So these are really, really big issues, there are important issues because the credibility, and we've said this every week in this series, the credibility of Christianity, the veracity of Christianity rises and falls on a single individual, this individual we're talking about, Jesus of Nazareth. Which means that if you are considering faith for the first time, the Christian faith, or if you are reconsidering faith because you walked away and now you're re-interested, or if you're considering leaving faith, you're un-considering the Christian faith, the question that you should wrestle with, is this question, "Is Matthew, Mark, Luke or John a reliable account of actual events?"

These are the four accounts of the life of Jesus written in the first century that were eventually bundled together by the end of the first, at the beginning of the second century, and then eventually bundled together with the writing letters of Paul and the Hebrew scripture, and in the fourth century became the Bible. But long before there was the Bible in terms of the assemblage of all those ancient documents, there was the Gospel of Matthew, Mark, Luke, or John. And if even one of these accounts is a reliable account of an actual event, then what they say about Jesus is true, and if what they say about Jesus is true, we all need to sit up straight and pay attention.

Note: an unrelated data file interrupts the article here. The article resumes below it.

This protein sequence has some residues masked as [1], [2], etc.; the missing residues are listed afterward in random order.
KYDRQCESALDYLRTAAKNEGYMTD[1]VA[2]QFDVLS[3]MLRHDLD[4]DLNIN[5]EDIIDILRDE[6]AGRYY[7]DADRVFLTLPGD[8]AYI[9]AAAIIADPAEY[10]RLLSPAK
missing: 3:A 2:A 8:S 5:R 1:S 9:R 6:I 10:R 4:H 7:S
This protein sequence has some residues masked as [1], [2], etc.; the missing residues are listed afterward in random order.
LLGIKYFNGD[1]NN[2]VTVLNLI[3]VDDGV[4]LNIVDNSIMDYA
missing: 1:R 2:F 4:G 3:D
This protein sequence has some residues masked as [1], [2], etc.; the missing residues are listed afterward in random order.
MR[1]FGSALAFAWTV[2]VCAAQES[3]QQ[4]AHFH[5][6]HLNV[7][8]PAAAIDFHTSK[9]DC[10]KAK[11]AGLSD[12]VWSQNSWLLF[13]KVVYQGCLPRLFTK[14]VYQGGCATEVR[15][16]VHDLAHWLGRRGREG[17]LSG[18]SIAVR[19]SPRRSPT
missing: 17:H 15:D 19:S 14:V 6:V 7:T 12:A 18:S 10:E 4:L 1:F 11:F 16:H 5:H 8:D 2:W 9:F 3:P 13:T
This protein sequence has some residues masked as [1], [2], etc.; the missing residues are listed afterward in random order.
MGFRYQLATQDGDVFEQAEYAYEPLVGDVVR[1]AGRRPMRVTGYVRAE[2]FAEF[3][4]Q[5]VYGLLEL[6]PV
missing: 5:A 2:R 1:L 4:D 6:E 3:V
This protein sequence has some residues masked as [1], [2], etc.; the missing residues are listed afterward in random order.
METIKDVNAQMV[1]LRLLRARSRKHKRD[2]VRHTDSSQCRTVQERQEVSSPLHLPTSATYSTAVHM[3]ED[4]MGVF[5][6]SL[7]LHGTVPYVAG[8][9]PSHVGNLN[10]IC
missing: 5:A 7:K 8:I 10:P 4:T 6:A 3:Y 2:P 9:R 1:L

So in this series, we're simply looking at one of the accounts of the life of Jesus, the account entitled Luke named for its author and right upfront, and I've said this every week, and I'll say it again next week, right upfront, Luke lets us know he is not writing religious material he is simply documenting someone's life, and he wasn't alone, he wasn't the only one.

In fact, as we saw, here's how he begins his gospel, he says, "Many, not just me, this isn't just God's doing something special through me and I'm gonna be a unique voice." he goes, "Oh no, no, no. That's not what's happening here. Many people have undertaken to draw up an account that is a chronological account of the things, the events that have been fulfilled that happened among us, not 50 years ago, not a 100 years ago, not in some other place, that have happened right here among us. Just as they, those events were handed down to us by those who from the first... " That is the very beginning of Jesus ministry. "Were eye witnesses and servants of the word."

So what Luke is saying is this, "Look, something happened and we realize a whole bunch of us, not just me, a lot of us realize that what has just happened in our generation, right here in front of us, is not just for us and not just for our generation. God has done something, not simply said something, not inspired something, not simply spoken something, not simply move somebody to write something. Uh-uh, that's not what's going on here. God has done something in the world, and what he has done needs to be recorded for all time because it's for all people of every single generation. So I am throwing my hat in the ring and I'm gonna be one of the many that tries to get this right, because this is for everybody."

So case in point, Luke, Chapter 15, jumping ahead, another parable that became iconic, but the context of this very, very familiar set of parables, the context is the point that the parable...